Reference to the remaining portions of the specification, including the drawings and claims, will realize other features and advantages of the present invention. Further features and advantages of the present invention, as well as the structure and operation of various embodiments of the present invention, are described in detail below with respect to the accompanying drawings. In the drawings, like reference numbers indicate identical or functionally similar elements.

BRIEF DESCRIPTION OF DRAWINGS

FIG. 1 shows a 16 layer KTP composite for Nd:YAG pumped OPO. N=16 is the bonding number; l=2 mm is the thickness of a single KTP layer.

FIG. 2 shows phase-mismatching in adjacent KTP bonding layers.

FIG. 3A shows normalized DFG conversion efficiency as a function of incident angle. The blue curve is calculated for a 32-mm single KTP crystal. The red curve that is covered by the green curve is calculated from Eq. (2) with the assumption of Δk1=−Δk2=Δk for the 16-layer KTP composite. The green curve is the simulation based on the real phase-mismatching in each KTP layer. FIG. 3B shows comparison of total phase-mismatching in a 32-mm single KTP crystal and the 16-layer KTP composite.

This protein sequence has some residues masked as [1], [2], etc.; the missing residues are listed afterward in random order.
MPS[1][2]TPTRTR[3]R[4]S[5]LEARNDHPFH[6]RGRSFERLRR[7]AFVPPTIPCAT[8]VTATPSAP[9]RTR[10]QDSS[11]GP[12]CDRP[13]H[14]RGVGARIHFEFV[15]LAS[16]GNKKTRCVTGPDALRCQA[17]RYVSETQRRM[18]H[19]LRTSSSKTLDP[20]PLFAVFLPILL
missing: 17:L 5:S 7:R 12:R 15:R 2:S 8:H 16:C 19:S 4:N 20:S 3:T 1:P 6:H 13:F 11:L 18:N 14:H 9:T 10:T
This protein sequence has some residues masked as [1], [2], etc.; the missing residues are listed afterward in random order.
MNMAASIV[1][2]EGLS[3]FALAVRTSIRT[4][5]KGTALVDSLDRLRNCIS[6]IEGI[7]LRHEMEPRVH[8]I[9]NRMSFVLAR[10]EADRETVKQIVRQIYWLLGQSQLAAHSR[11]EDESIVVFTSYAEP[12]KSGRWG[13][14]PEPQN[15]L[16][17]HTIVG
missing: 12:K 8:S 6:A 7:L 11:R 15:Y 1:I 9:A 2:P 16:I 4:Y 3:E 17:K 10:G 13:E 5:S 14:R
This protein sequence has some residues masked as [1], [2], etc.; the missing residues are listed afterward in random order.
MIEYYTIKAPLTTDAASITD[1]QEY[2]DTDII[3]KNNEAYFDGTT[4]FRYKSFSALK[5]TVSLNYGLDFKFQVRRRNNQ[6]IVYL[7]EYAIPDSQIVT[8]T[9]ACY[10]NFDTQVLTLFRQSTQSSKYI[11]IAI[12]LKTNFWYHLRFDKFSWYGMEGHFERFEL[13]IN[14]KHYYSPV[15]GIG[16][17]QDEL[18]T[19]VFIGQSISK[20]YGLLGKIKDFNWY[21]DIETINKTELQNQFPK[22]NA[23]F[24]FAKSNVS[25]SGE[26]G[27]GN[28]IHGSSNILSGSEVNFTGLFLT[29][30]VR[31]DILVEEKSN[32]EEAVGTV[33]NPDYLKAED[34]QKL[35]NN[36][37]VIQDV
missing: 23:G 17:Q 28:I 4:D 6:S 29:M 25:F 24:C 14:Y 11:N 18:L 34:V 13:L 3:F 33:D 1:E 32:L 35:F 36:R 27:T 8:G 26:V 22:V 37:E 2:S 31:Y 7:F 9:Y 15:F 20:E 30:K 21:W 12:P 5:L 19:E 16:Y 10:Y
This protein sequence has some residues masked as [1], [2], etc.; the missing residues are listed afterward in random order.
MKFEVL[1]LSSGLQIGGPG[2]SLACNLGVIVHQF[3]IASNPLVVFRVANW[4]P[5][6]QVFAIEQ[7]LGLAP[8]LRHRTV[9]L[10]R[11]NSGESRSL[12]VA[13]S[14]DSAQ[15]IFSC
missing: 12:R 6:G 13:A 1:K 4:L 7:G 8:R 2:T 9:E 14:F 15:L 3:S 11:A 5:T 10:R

FIG. 4 shows bonding configurations of same oriented KTP crystals for walk-off correction with FIG. 4A showing the same signs of effective nonlinear coefficient and FIG. 4B showing opposite signs of effective nonlinear coefficient in the adjacent bonding layers.

FIG. 5 shows OPO output wavelengths (idler) for QNCPM KTP and contra-phase matched KTP composites.

FIG. 6 shows a pair of ZGP

FIG. 7 shows the ZGP pair out of the boule. For walk-off correction, Crystal 2 needs to be rotated by 180° around one of the 12-mm long edges.

FIG. 8 is a schematic illustration of the OPO experimental setup.